Ferraris aren’t generally noted for their ability to save people from drowning, but at least one pair of Prancing Horses will now be able to do just that – albeit indirectly.
That’s because the proceeds from the sale of a 250GT and a 275GTB/4 have been used to pay for a state-of-the-art new lifeboat.
The all-weather craft was formally named last weekend in Hastings, East Sussex, along with a high-tech launch and recovery system, and the 250GT was there for the ceremony.
The story starts in March 2015, when the Royal National Lifeboat Institution (RNLI) charity was left a pair of classic Ferraris in the will of longtime Ferrari Owners’ Club member and car collector Richard Colton.
Businessman Colton had owned the Ferraris for 40 years and they formed part of an impressive collection of classics, some of which he had raced and rallied in earlier life.
The two cars, a 1960 250GT Short Wheelbase Berlinetta and a 1967 275GTB/4, were expected to raise £2.5m when they went to auction with H&H Classics in October of that year, but ended up smashing their estimates, selling at the Imperial War Museum for a record-breaking £8.5m.
The 250GT SWB alone made £6.6m – a world record for a steel-bodied car – with the 275GBT/4 bringing in another £1.93m on top of that. And as a nice extra touch, H&H waived its commission and transport fees, effectively giving the charity a further £511,800.
After the sale, Simon Hope, MD of H&H Classics, said, “This has been a dream result for us. We have worked relentlessly with the RNLI over the last few months promoting the cars all over the world to ensure we honoured the memory of Richard Colton properly.”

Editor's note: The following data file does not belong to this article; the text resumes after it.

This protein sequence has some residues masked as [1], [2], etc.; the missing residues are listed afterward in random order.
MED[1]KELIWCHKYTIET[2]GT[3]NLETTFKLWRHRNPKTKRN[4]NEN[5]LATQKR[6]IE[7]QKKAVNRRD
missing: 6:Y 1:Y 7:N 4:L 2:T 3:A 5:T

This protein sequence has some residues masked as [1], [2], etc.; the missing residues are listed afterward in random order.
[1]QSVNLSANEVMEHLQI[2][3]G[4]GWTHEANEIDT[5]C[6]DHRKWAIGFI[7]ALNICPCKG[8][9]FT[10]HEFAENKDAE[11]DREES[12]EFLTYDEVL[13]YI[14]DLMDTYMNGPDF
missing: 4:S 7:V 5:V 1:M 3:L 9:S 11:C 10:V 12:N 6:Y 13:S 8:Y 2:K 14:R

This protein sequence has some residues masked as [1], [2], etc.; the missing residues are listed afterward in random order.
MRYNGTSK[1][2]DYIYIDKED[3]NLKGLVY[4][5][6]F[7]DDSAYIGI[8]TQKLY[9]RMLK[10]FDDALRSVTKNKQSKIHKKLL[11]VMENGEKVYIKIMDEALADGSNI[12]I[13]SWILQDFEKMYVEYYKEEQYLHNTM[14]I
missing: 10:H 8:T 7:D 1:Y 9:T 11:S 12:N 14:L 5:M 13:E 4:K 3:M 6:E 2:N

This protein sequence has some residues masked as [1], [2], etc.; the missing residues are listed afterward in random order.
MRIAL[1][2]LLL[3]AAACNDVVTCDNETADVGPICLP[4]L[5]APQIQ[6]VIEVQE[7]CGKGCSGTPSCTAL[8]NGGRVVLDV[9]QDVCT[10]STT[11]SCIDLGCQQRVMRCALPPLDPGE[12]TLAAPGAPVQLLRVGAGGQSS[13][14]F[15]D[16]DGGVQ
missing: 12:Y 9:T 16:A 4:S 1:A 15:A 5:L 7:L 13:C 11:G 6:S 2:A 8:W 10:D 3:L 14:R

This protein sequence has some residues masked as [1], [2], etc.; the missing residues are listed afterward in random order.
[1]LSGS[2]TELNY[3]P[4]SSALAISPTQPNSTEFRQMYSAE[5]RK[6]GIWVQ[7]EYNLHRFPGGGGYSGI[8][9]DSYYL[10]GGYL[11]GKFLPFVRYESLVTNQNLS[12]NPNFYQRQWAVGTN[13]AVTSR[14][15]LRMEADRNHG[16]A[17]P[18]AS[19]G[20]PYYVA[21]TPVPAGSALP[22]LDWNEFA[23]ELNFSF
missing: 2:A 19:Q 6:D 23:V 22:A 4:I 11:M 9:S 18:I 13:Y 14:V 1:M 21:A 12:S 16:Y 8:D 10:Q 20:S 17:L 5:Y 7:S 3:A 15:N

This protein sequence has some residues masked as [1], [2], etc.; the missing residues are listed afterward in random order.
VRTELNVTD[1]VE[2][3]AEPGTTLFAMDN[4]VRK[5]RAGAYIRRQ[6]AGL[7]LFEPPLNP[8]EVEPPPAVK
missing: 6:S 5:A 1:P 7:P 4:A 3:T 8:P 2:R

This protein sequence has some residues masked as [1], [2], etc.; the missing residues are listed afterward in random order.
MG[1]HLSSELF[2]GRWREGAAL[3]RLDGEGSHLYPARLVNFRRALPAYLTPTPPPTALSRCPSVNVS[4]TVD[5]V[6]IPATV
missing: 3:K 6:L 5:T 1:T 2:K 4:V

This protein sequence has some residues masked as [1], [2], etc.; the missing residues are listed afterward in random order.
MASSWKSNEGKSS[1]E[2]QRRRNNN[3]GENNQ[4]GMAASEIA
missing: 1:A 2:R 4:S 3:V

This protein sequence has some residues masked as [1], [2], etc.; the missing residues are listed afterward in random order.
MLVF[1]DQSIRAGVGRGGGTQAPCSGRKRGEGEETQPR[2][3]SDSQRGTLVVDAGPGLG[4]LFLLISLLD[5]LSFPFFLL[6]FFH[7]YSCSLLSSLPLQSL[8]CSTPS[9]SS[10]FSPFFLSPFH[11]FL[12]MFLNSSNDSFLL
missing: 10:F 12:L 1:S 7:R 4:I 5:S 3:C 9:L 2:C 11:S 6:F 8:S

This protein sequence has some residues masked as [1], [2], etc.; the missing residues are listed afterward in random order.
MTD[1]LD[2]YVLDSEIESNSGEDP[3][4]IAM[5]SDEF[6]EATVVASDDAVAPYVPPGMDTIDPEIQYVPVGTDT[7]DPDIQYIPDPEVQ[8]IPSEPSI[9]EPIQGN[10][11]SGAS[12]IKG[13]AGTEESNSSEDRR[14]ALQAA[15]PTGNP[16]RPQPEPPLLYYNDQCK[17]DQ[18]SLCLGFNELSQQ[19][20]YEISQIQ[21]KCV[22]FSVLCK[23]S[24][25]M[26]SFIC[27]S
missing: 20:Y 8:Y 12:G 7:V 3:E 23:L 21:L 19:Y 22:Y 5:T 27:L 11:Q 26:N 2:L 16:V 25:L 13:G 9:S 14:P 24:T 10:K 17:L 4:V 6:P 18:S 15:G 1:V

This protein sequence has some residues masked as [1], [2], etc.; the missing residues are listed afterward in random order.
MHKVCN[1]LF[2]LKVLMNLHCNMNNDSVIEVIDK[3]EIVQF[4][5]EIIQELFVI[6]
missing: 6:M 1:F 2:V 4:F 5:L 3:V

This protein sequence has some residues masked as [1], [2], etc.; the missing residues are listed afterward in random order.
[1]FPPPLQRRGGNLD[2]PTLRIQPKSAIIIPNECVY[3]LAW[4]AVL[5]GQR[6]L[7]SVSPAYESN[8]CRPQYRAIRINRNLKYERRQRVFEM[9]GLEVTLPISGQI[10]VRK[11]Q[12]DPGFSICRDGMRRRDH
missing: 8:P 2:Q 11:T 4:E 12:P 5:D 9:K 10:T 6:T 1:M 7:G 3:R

The donation was the largest ever single gift to the charity and a plan was soon put into place to honour Colton’s wishes by using some of the funds to pay for a new Shannon class all-weather lifeboat and recovery system.
Designed in-house by RNLI naval architects, the Shannon class was introduced to the RNLI’s fleet in 2013. It’s capable of reaching 25 knots and is the first of the RNLI’s all-weather lifeboats to be powered by water jets rather than traditional propellers, making it the most agile and manoeuvrable in the charity’s fleet.
The boat and its launch and recovery system were officially dedicated at Hastings Lifeboat Station on Saturday (27 April), with the former being named after Colton and his wife Caroline, and the latter named for Richard’s son Mark – a successful hillclimb driver who was killed during practice at Craigantlet in 1995.
Lifeboat Operations Manager Peter Adams said, “It is wonderful that people in the classic car world hold the RNLI in such high esteem.”
RNLI Hastings Coxswain Phil Jones added, “The naming ceremony and service of dedication is a very special day for everyone associated with the lifeboat station, and we are so grateful to the legacy of Richard Colton, for making this happen. His legacy will enable the station to carry out our lifesaving work and serve the community of Hastings.
“Six out of 10 lifeboat launches are only made possible by legacies, large and small, left to the RNLI in people’s wills. These gifts pay for the training and equipment we as lifeboat crew rely on when we launch into the unknown, in all weathers, day or night to save others.”
Images: James Mann, KTBruce